-4 gray practices, allowed only if subject to a clear and unambiguous direct agreement between the parties (return of unsold products, payments for being able to become a supplier or for other unsolicited services, payments for promotional expenses, payments for advertising expenses).

Eight more ‘
unfair trading practices
‘ were introduced into the directive, thanks to the European Parliament-whose delegation was led by Hon. Paolo De Castro, the proposal’s rapporteur-and the Council. Again, the practices considered are divided into:

-6 mandatory precepts (60-day payment deadline for non-perishable products, prohibition of payment for unreturned services, requirement of written contract where required by the supplier, prohibition of misuse of confidential supplier information by the buyer, prohibition of commercial retaliation-or even the threat thereof-if the supplier makes use of the rights guaranteed by the directive, prohibition of payment by the supplier for handling customer complaints not attributable to its negligence).



-2 prohibited practices ‘unless otherwise agreed’, negotiated transparently and before



of the commencement of the supply agreement (transfer to the supplier of advertising costs in addition to those related to promotion and marketing of its products, payment for handling – e.g., logistics – of the product following delivery).

The new rules, when and how

The text of the 19.12.18 agreement will now be submitted to the Parliament and the Council for formal approval, then forwarded to the relevant offices for publication in the Official Gazette and subsequent entry into force.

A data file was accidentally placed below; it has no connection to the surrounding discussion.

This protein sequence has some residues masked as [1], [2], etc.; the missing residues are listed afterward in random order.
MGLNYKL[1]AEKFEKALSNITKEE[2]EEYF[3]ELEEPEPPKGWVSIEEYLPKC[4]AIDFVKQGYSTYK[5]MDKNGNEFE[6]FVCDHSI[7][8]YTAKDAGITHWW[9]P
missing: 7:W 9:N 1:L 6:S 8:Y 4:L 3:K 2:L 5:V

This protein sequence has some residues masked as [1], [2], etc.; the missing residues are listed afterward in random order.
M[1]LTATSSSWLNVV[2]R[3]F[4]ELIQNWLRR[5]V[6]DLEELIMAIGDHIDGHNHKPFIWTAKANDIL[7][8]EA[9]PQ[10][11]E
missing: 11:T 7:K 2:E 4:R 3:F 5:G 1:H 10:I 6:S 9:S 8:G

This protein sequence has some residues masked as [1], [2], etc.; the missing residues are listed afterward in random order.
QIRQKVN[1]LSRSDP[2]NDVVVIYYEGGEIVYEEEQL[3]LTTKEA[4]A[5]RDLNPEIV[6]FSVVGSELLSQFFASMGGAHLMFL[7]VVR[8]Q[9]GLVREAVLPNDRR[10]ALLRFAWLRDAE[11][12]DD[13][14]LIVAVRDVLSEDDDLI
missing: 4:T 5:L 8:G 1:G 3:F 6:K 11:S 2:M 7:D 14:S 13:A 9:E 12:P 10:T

Member states-in addition to transposing the directive into their own laws-will have to designate authorities to ensure compliance with the new rules, through investigative activities and penalty measures. Also ensuring the confidentiality of the names of complainants who request it, in order to protect them from possible commercial retaliation.

The European Commission will establish a coordination mechanism among regulators to facilitate the sharing of best enforcement practices. After 4 years of the measure’s enactment, the Commission will finally be asked to evaluate its effectiveness and, if necessary, propose its revision.

Dario Dongo

Notes

(1) See dir. 2005/29/EC, implemented in Italy by the so-called Consumer Code (d.lgs. 205/06).

(2) It dates back to 7.5.08 the EC decision to establish a ‘High Level Group on the Competitiveness of the Agro-Food Industry‘. Followed by ‘the High Level Forum for a Better Functioning Food Supply Chain,’ established following Council decision 30.7.10

(3) NB: This system is bound to cause inequality. Limiting the scope of the directive to only dealings with smaller suppliers means incentivizing large-scale retailers to turn to larger industry groups (thus being able to escape the application of the rules). To the detriment of SMEs but also consortia and medium-sized industries

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Dario Dongo, lawyer and journalist, PhD in international food law, founder of WIISE (FARE - GIFT - Food Times) and Égalité.